The University of Texas Gate Crash of 2010
By Brewster Hudspeth
you’ve once stood outside a Texas
courthouse admiring the intricate carving of a stone face while
awaiting your divorce case to be heard. Perhaps you’ve wondered if
anyone else has noticed how many county
courthouses have been misspelled Covrthovse.*
*Thank you for recognizing the attempt at humor and not sending
If you’ve ever marveled at a cluster of marble grapes or stood transfixed
at the folds of limestone robes, you’ll be pleased to know that the
stone carver’s art is alive and well in Austin,
“Serendipity is a vine” someone once said (me). I went on to say that
“if allowed to flourish, its far-reaching tendrils will eventually
bear sweet fruit.”
On a sweltering August morning when the vine of serendipity was in
severe wilt, a spur-of-the-moment trip to a Federal bureaucracy in
Austin went suspiciously
well. Disappointed at not receiving even a single roll of red tape,
I was determined to push my luck.
I looked at my notebook for things the editor wanted me to do in Austin
and found an entry from 2003. I held the faded page up to the light
and under a residue of condiments long-ago consumed, I made out a
faint penciled entry: “Ph-tog—ph Lit-lefield h-use Austin.
the University of Texas by Confederate soldier, cattle baron, banker,
university regent and philanthropist George
W. Littlefield, this home should be on anyone’s short list of
Texas’ most beautiful residences.
|Since I wasn’t
far from the University of Texas. I decided that today was the day
to retire that once-urgent request. I entered the university grounds
near the Littlefield
House and pulled up to a kiosk to ask where I might park. The
attendant, reluctant to lose his air-conditioning, stuck a hand out
the door and pointed to a woman walking briskly toward a car on the
very corner I needed. “She’s just leaving,” his disembodied voice
announced. But her brisk walk was just to the passenger-side door
of her car to find her purse to feed the parking meter.
This caused me to drive further down the block, past a sidewalk construction
site I would’ve missed had I gotten that corner space. I fed the meter
and walked back to photograph the house.
Midway down the sidewalk a portable screen concealed two workmen who
were hunkered-down, looking at a scarred and flaking cube of Pecos
concealed two “workmen” who were looking at a scarred and flaking
cube of Pecos sandstone."
|The stone was
shimmed in place by a metal bar sandwiched between two pieces of modern
insulation. The “workmen” were attired in compulsory hard hats and
safety vests and you can bet the ranch that their footwear was steel-toed.
They seemed bemused by the puzzle that confronted them – namely, balancing
this post and matching its size with its mate – which sat squat, smug
and recently-sand-blasted just a gate’s breadth away.
Their friendly demeanor of the two begged a conversation. I placed
my hand on the rough/ smooth surface of the round finial of the finished
stone – and as the words “nice job” were forming on my tongue, they
anticipated my complement and said in unison: “That’s not our work.”
| Although their
disguise was clever, it was soon revealed that these workmen impostors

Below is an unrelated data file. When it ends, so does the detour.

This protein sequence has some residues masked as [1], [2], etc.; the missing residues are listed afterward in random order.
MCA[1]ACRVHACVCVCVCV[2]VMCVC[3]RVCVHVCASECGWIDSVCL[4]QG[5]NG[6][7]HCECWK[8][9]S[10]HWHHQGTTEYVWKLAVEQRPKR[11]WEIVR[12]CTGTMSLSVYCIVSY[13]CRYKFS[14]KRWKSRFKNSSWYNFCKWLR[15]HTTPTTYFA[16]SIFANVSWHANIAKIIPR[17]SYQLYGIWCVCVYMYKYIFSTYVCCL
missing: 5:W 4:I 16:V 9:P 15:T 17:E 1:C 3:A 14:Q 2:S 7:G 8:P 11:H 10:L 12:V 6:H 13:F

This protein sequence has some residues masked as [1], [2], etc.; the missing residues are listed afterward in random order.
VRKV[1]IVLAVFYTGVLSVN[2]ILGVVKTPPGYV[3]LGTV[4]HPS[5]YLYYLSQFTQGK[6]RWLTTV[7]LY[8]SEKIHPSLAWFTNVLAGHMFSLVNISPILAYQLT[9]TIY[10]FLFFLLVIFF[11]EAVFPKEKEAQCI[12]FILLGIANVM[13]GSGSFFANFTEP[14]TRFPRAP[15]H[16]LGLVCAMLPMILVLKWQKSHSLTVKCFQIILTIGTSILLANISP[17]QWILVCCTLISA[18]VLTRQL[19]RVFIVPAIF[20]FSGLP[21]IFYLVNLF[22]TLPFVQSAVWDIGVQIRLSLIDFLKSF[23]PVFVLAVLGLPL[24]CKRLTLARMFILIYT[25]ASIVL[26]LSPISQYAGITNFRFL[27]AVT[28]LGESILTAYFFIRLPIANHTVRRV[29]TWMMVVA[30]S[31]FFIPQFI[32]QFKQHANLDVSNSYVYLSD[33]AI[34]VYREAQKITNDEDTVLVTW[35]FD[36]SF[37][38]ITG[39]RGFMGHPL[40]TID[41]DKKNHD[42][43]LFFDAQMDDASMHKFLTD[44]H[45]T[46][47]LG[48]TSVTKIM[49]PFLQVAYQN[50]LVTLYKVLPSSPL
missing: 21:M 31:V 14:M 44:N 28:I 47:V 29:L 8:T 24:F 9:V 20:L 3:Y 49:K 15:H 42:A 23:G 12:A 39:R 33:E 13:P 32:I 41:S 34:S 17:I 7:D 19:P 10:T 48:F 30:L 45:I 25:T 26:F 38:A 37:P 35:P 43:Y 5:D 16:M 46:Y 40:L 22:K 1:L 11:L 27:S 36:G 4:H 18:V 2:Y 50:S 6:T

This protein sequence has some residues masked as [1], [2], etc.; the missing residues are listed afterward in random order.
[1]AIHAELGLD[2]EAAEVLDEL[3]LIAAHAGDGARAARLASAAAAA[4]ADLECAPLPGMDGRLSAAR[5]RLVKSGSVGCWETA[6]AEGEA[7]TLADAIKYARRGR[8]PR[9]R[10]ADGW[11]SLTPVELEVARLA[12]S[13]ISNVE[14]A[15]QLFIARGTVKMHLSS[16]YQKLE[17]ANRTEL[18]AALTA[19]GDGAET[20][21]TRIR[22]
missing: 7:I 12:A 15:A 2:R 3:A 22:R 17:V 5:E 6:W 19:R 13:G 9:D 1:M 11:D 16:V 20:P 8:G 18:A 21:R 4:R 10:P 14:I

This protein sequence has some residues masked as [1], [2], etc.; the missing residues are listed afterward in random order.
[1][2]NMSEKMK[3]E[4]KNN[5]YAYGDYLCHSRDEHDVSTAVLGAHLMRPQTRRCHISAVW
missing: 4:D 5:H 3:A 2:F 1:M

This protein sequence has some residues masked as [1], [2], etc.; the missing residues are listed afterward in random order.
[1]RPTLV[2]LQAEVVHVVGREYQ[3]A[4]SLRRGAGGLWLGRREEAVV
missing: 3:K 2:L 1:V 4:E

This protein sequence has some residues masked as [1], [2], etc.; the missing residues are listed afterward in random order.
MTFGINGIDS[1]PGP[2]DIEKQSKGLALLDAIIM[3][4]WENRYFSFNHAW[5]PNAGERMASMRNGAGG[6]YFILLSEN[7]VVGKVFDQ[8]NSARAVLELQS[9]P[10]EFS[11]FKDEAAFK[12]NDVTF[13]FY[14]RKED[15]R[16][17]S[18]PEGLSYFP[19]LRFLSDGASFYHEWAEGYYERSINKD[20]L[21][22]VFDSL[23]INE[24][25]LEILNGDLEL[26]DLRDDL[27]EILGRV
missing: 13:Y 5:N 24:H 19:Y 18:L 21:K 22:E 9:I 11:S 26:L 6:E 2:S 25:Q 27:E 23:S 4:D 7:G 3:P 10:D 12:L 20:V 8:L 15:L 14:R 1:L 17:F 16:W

were stone artisans. Both are members-in-good-standing of the Stone
Carvers Guild. I know. Who knew?
UT knows. The damaged sidewalk gateway of this august property called
for professional expertise and the people at UT knew exactly whom
Although both men have their own separate companies, it was obvious
that they were enjoying working on the same project.
at describing the exquisite carvings of these two would be woefully
inadequate, so links to their respective websites follow their names.
Stuart Simpson (left) is the owner of Austin Stone Carving.
His website is www.AustinStoneCarving.com
Matthew Johnson (left) is the
owner of the Bartlett Stone Company.
His site is www.BartlettStone.com
The men are old
enough to have sizable portfolios and young enough to be taking
care of Texas’
detailed stonework for years to come. From the whimsical to the
practical, they are the best artisans this side of Florence,
Texas – where they both studied under the same mentor.
Matthew has been known to pause between Florence and Texas when
mentioning his apprenticeship – but with an “unspoken wink.”
Long after this particular job is completed and Matthew and Stuart
have been recognized far and wide for their art, most people passing
the Littlefield House
will forget the gate had ever been damaged. But Matthew will remember
and Stuart will remember – and TE will remember and now, you, the
reader will remember.
September 23, 2010
© John Troesser
Photo Courtesy Bettie Cross
| "This is a picture
of me working on a sculpture in our shop. The stone is West Texas
Cream. The piece was eventually completed at an annual carving festival
held at the Vineyard at Florence which is (as the name suggests) a
vineyard in Florence, Texas." - Matthew Johnson
is the name of a Japanese friend who was visiting at the time. Her
name means "Resting Place". The material is West Texas Cream, a limestone
quarried in Garden
City, Texas." - Matthew Johnson
Courtesy Terry Raven
|"This is a picture
of a piece titled, "Mercury". The material is Acrylic and Oil on Lueders
Limestone. Lueders Limestone is quarried in Lueders,
This piece represents a new direction for me as an artist that I am
very excited about. It is part of a series titled, "Mercury, Nike,
and a boat". - Matthew Johnson
The website address of the Stone Carver's Guild is: http://stonecarversguild.com
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